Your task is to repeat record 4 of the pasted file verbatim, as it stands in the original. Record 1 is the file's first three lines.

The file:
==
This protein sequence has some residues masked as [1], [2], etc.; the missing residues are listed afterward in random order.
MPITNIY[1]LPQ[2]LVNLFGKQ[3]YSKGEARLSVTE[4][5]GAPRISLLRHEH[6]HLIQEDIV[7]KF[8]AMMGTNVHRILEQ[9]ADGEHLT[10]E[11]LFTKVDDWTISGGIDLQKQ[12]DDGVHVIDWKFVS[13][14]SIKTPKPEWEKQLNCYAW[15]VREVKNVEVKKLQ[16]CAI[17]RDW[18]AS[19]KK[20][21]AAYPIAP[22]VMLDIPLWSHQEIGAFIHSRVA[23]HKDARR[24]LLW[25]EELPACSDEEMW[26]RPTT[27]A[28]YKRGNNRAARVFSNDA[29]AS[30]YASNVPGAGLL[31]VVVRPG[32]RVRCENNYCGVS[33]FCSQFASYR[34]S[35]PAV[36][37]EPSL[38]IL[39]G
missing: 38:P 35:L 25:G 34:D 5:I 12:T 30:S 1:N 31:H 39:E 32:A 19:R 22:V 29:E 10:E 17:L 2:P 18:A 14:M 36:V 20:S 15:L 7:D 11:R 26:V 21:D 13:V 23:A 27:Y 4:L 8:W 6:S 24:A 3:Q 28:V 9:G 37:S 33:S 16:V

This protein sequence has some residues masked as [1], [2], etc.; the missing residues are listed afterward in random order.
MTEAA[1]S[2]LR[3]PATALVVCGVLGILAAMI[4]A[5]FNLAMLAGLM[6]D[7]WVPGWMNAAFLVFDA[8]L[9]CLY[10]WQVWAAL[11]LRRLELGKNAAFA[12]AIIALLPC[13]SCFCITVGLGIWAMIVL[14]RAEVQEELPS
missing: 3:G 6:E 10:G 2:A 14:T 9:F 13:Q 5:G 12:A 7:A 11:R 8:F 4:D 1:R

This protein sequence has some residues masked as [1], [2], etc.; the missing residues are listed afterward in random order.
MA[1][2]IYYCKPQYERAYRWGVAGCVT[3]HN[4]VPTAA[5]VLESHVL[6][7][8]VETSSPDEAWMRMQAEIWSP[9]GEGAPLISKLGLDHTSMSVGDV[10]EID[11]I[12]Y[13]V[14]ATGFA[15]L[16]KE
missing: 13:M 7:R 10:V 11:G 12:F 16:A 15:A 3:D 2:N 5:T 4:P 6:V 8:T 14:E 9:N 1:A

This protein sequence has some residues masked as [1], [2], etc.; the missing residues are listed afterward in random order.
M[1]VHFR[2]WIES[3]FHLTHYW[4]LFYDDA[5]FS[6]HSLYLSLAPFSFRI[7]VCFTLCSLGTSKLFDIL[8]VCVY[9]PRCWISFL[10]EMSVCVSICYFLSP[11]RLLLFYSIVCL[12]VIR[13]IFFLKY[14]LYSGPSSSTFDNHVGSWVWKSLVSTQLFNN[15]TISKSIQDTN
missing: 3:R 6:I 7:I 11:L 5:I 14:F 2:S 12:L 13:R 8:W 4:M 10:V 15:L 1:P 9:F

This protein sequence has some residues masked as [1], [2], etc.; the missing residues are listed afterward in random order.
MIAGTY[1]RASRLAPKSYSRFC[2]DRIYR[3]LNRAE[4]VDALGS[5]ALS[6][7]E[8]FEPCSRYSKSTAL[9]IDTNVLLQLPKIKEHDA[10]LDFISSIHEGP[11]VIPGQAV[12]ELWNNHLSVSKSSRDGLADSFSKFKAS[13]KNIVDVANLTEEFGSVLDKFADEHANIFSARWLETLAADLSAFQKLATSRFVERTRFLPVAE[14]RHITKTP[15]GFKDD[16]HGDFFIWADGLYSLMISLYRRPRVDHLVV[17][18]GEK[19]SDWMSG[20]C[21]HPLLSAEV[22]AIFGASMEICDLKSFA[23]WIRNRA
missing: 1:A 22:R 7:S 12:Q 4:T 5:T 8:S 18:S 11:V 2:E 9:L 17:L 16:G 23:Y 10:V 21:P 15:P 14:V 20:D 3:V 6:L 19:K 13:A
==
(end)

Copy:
This protein sequence has some residues masked as [1], [2], etc.; the missing residues are listed afterward in random order.
M[1]VHFR[2]WIES[3]FHLTHYW[4]LFYDDA[5]FS[6]HSLYLSLAPFSFRI[7]VCFTLCSLGTSKLFDIL[8]VCVY[9]PRCWISFL[10]EMSVCVSICYFLSP[11]RLLLFYSIVCL[12]VIR[13]IFFLKY[14]LYSGPSSSTFDNHVGSWVWKSLVSTQLFNN[15]TISKSIQDTN
missing: 3:R 6:I 7:I 11:L 5:I 14:F 2:S 12:L 13:R 8:W 4:M 10:V 15:L 1:P 9:F